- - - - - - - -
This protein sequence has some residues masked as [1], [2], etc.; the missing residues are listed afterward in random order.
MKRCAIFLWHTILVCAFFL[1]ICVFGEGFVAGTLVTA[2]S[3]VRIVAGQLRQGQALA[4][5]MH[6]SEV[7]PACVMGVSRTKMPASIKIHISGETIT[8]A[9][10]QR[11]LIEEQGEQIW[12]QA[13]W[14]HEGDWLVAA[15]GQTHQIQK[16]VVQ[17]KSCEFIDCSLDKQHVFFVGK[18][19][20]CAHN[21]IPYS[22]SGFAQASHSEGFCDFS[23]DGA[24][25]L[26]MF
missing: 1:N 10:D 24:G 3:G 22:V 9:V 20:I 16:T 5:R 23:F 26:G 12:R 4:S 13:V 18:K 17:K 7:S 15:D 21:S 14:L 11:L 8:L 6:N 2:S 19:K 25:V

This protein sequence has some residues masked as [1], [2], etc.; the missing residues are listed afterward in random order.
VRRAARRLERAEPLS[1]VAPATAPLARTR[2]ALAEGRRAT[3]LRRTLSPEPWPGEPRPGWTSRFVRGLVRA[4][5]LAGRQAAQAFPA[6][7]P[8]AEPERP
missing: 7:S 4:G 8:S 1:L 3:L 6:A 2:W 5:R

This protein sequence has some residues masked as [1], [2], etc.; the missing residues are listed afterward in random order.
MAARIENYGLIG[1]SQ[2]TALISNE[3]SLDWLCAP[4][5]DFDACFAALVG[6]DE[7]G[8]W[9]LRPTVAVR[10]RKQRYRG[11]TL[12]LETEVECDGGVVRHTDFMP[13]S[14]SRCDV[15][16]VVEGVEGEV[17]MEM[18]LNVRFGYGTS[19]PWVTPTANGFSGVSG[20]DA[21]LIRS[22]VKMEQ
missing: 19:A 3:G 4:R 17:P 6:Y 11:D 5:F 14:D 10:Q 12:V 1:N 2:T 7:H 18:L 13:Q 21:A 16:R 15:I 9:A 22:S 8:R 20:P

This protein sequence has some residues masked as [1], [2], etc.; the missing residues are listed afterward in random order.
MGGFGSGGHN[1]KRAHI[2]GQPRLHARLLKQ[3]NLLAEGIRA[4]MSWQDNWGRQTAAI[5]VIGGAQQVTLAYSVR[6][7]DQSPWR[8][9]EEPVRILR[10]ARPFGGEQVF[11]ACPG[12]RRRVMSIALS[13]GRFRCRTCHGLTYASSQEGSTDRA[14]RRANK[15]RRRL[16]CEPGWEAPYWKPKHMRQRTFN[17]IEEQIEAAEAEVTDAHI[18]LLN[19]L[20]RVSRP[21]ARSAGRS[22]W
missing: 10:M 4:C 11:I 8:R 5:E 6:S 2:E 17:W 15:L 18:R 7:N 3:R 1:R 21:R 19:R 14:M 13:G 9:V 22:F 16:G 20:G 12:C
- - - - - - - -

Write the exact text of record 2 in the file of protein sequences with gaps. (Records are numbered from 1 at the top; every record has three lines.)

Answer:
This protein sequence has some residues masked as [1], [2], etc.; the missing residues are listed afterward in random order.
VRRAARRLERAEPLS[1]VAPATAPLARTR[2]ALAEGRRAT[3]LRRTLSPEPWPGEPRPGWTSRFVRGLVRA[4][5]LAGRQAAQAFPA[6][7]P[8]AEPERP
missing: 7:S 4:G 8:S 1:L 3:L 6:A 2:W 5:R